With huge capital flights taken place by the minute by government officials, while the country’s natural resources stayed montage to foreign companies via concessions; national reconciliation programs and corruption remain far-fetched.
Madam President, it’s a fact that despite nearly a decade of leadership, Liberia remains on life-support to foreign nations who occasionally dashed us grants and aids to survive daily. This is simply due to bad governance characterized by personal self-interest by state actors.
Madam President, it’s a painful fact to mention that despite nearly 12 years of your governance coupled with huge international support, you’ve not being successful in uniting the nearly 4.5milllion people in a tiny nation call Liberia. What a shame!
Nearly five years ago, you vowed to Liberians and the world at-large that the Truth and Reconciliation Commission Report (TRC) would be implemented. Unfortunately, said document remains on ice while war perpetrators continue to roam the corridors of power.
The likes of Senator Prince Johnson as well as you must monster the courage to bear the greater responsibility of your individual role played as contained in the TRC report.
Indeed this is the first step to reconciliation and national healing bearing in mind that there can be no reconciliation or peace without justice. Though chances of its implementation remains scanty under your watch, one can only hope that the next administration can monster the courage to ensure the full implementation of the TRC report.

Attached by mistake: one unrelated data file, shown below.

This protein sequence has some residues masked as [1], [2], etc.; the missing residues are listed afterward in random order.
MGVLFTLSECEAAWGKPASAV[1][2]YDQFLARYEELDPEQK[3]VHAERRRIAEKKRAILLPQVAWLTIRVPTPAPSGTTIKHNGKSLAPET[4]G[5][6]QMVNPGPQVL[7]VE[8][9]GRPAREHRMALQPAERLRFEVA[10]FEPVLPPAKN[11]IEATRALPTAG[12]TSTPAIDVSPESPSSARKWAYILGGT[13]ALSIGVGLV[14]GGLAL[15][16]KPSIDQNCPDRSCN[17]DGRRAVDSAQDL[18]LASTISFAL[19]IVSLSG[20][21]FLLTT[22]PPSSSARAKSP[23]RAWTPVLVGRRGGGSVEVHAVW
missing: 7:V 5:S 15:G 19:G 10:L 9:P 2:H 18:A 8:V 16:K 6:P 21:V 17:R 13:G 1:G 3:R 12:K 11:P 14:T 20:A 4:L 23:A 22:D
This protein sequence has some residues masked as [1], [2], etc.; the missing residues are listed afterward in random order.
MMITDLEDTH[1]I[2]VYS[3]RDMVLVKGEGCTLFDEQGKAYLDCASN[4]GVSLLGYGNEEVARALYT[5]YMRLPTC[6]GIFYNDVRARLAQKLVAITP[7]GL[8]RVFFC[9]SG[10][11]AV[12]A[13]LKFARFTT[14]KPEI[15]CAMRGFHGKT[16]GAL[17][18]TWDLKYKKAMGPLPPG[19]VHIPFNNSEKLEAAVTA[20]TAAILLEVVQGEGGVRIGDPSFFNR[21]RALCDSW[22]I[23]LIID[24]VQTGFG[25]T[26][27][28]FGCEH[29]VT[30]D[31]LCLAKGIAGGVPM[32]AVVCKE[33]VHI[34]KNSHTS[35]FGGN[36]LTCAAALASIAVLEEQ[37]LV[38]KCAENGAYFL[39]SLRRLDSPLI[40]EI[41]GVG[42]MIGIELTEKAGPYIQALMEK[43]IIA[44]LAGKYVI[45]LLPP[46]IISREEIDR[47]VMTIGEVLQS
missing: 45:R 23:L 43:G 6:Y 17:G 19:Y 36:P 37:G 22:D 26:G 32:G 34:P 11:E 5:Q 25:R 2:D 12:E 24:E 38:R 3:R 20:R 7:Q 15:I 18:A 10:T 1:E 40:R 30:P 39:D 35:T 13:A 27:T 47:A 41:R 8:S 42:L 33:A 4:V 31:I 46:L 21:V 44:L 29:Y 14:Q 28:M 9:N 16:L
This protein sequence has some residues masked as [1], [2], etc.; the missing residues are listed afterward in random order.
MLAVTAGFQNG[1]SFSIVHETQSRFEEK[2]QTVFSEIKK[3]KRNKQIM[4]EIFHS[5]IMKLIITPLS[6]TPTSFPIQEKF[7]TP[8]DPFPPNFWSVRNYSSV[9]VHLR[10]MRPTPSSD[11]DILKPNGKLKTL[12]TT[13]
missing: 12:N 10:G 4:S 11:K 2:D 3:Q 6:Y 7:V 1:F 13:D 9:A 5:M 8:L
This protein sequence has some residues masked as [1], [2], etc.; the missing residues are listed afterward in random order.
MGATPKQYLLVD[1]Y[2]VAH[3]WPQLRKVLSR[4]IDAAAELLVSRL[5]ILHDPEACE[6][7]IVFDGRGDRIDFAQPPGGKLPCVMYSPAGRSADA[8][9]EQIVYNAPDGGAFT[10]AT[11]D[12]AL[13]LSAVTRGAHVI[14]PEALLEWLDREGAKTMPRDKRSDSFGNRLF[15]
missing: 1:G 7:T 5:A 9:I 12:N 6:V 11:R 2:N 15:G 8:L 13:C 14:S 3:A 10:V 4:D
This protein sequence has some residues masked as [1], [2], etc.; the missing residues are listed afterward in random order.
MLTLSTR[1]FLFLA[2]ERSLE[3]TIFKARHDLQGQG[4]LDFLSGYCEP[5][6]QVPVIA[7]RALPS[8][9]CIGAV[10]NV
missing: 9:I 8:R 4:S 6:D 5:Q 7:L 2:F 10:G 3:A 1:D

Madam President, as you continue to preside over a broken nation, Liberia would appreciate were you to be sincere in projecting its true corruption image.
Recently, your government embarked upon a huge media campaign regarding our country’s hydro project having vowed that it would be completed and switched on December 2016. Citizens’ hopes were high and citizens jubilated that their homes were about to be lighted for the Christmas season and Ney Year.
However, such hope short lived, after it was revealed that ONLY ONE turbines out of four (4) were completed and that it would take several months for the hydro to be completed. Thanks to the US embassy statement for presenting the true picture of the project having shown your government degree of deceit and mistrust.
Similarly months back, your government also bragged that it would investigate and bring to justice through conviction Ellen Corkrum, a former Managing Director of the Liberian Airport Authority (LAA) who’s stand accused of pocketing nearly US$500,000.00 (half of million).
To date, your government has fallen short on said prosecution and conviction.
Additionally, months ago your administration accused former National Port Authority Managing Director Matadi Parker of stealing over 300,000. Yet, the outcome of said case remains a mystery.
Madam President, your commitment to provide 20,000 jobs each year, has made the heads of many Liberians to ponder whether you can be trusted, especially as you commence another round of campaign for your Vice President, who is opting to replace you. Madam President, while I don’t intend to outline endless lapses in your government, I’m excited that your time is up.
As we approach our next general and presidential elections in October this year, I like to thank you for your service to the nation. May history judge you especially as Liberians go through these crucial economic moments.
May God bless Liberia and safe and protect the mother land.
Stephen Binda Sr. BSC, MSC (Candidate)
Liberian Citizen/ Journalist